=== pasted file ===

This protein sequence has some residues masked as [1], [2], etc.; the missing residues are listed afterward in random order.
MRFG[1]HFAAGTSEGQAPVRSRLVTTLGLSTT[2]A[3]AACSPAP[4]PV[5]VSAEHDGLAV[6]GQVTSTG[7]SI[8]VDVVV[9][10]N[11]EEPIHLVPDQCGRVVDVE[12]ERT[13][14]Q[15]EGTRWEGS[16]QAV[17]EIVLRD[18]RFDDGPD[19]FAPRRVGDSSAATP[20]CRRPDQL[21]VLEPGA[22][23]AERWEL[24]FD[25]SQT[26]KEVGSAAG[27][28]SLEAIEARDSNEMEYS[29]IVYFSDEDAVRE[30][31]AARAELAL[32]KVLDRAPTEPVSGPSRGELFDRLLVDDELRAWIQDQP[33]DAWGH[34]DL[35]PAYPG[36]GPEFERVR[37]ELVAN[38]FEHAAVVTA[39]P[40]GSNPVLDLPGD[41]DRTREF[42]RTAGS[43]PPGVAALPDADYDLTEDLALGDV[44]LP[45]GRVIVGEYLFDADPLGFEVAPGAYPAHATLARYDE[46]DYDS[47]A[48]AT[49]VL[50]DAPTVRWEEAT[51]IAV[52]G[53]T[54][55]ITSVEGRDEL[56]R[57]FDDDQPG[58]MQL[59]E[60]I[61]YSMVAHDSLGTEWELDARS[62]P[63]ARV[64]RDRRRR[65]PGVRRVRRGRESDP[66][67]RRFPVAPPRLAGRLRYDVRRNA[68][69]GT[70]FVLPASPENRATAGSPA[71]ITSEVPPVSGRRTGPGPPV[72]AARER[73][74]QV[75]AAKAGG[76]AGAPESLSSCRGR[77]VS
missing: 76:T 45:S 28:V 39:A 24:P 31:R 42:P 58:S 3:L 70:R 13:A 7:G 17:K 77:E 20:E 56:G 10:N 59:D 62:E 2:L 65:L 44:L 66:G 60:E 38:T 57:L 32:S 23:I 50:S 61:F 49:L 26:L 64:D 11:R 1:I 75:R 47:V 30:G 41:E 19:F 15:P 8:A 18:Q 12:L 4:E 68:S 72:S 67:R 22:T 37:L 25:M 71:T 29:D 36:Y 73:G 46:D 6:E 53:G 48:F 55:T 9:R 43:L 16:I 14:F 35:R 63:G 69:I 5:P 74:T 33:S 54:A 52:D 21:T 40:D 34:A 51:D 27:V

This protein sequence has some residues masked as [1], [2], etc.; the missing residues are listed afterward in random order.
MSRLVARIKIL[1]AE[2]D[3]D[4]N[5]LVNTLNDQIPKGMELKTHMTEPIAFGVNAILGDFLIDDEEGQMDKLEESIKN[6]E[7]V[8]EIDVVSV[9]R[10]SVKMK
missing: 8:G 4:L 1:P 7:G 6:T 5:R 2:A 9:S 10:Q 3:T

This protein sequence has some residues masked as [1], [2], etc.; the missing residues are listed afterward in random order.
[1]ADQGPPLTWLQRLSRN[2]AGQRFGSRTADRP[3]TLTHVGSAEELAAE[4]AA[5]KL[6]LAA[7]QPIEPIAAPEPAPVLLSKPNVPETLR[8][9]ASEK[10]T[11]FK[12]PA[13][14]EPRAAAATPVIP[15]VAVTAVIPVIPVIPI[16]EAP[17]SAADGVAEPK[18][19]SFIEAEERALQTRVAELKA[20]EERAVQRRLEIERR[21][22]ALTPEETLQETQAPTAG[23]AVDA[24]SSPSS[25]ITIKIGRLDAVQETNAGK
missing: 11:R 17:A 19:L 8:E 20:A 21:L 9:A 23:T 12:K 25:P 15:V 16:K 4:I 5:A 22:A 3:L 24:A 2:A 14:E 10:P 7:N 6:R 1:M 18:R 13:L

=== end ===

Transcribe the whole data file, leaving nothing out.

This protein sequence has some residues masked as [1], [2], etc.; the missing residues are listed afterward in random order.
MRFG[1]HFAAGTSEGQAPVRSRLVTTLGLSTT[2]A[3]AACSPAP[4]PV[5]VSAEHDGLAV[6]GQVTSTG[7]SI[8]VDVVV[9][10]N[11]EEPIHLVPDQCGRVVDVE[12]ERT[13][14]Q[15]EGTRWEGS[16]QAV[17]EIVLRD[18]RFDDGPD[19]FAPRRVGDSSAATP[20]CRRPDQL[21]VLEPGA[22][23]AERWEL[24]FD[25]SQT[26]KEVGSAAG[27][28]SLEAIEARDSNEMEYS[29]IVYFSDEDAVRE[30][31]AARAELAL[32]KVLDRAPTEPVSGPSRGELFDRLLVDDELRAWIQDQP[33]DAWGH[34]DL[35]PAYPG[36]GPEFERVR[37]ELVAN[38]FEHAAVVTA[39]P[40]GSNPVLDLPGD[41]DRTREF[42]RTAGS[43]PPGVAALPDADYDLTEDLALGDV[44]LP[45]GRVIVGEYLFDADPLGFEVAPGAYPAHATLARYDE[46]DYDS[47]A[48]AT[49]VL[50]DAPTVRWEEAT[51]IAV[52]G[53]T[54][55]ITSVEGRDEL[56]R[57]FDDDQPG[58]MQL[59]E[60]I[61]YSMVAHDSLGTEWELDARS[62]P[63]ARV[64]RDRRRR[65]PGVRRVRRGRESDP[66][67]RRFPVAPPRLAGRLRYDVRRNA[68][69]GT[70]FVLPASPENRATAGSPA[71]ITSEVPPVSGRRTGPGPPV[72]AARER[73][74]QV[75]AAKAGG[76]AGAPESLSSCRGR[77]VS
missing: 76:T 45:S 28:V 39:A 24:P 31:R 42:P 58:S 3:L 70:R 13:A 7:G 17:K 77:E 20:E 56:G 10:N 59:D 62:E 2:L 65:L 44:L 66:G 60:E 38:T 57:L 32:S 23:I 50:S 61:F 49:L 26:L 64:D 11:R 1:I 75:R 47:V 30:G 41:E 19:F 15:P 8:A 18:Q 12:L 4:E 68:S 72:S 67:R 22:T 37:L 25:M 71:T 29:D 36:Y 73:G 46:D 6:E 53:G 48:F 55:T 9:R 43:L 16:I 14:F 35:R 63:G 69:I 5:P 74:T 33:S 54:A 52:D 21:T 40:D 34:A 51:D 27:V

This protein sequence has some residues masked as [1], [2], etc.; the missing residues are listed afterward in random order.
MSRLVARIKIL[1]AE[2]D[3]D[4]N[5]LVNTLNDQIPKGMELKTHMTEPIAFGVNAILGDFLIDDEEGQMDKLEESIKN[6]E[7]V[8]EIDVVSV[9]R[10]SVKMK
missing: 8:G 4:L 1:P 7:G 6:T 5:R 2:A 9:S 10:Q 3:T

This protein sequence has some residues masked as [1], [2], etc.; the missing residues are listed afterward in random order.
[1]ADQGPPLTWLQRLSRN[2]AGQRFGSRTADRP[3]TLTHVGSAEELAAE[4]AA[5]KL[6]LAA[7]QPIEPIAAPEPAPVLLSKPNVPETLR[8][9]ASEK[10]T[11]FK[12]PA[13][14]EPRAAAATPVIP[15]VAVTAVIPVIPVIPI[16]EAP[17]SAADGVAEPK[18][19]SFIEAEERALQTRVAELKA[20]EERAVQRRLEIERR[21][22]ALTPEETLQETQAPTAG[23]AVDA[24]SSPSS[25]ITIKIGRLDAVQETNAGK
missing: 11:R 17:A 19:L 8:E 20:A 21:L 9:A 23:T 12:K 25:P 15:V 16:K 4:I 5:A 22:A 3:L 24:A 2:A 14:E 10:P 7:N 6:R 1:M 18:R 13:L